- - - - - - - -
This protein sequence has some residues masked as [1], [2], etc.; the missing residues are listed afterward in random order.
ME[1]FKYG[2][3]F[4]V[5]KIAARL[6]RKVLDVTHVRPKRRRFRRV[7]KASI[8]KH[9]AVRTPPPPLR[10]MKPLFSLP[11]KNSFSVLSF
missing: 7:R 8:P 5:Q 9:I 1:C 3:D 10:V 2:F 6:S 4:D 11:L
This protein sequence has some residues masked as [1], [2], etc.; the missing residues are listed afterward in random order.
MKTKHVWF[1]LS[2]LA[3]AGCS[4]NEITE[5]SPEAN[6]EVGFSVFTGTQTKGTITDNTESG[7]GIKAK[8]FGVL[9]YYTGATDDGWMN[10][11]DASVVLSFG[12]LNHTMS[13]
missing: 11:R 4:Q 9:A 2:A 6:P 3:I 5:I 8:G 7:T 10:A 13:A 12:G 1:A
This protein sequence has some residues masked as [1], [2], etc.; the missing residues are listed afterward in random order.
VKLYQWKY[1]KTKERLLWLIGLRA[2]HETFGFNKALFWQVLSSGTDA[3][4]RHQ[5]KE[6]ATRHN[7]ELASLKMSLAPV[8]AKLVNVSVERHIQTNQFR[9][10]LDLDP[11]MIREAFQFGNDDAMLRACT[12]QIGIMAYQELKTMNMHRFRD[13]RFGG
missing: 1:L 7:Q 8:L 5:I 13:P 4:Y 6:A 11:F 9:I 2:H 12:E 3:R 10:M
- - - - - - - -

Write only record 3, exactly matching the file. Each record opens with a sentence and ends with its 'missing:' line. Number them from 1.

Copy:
This protein sequence has some residues masked as [1], [2], etc.; the missing residues are listed afterward in random order.
VKLYQWKY[1]KTKERLLWLIGLRA[2]HETFGFNKALFWQVLSSGTDA[3][4]RHQ[5]KE[6]ATRHN[7]ELASLKMSLAPV[8]AKLVNVSVERHIQTNQFR[9][10]LDLDP[11]MIREAFQFGNDDAMLRACT[12]QIGIMAYQELKTMNMHRFRD[13]RFGG
missing: 1:L 7:Q 8:L 5:I 13:P 4:Y 6:A 11:F 9:I 2:H 12:E 3:R 10:M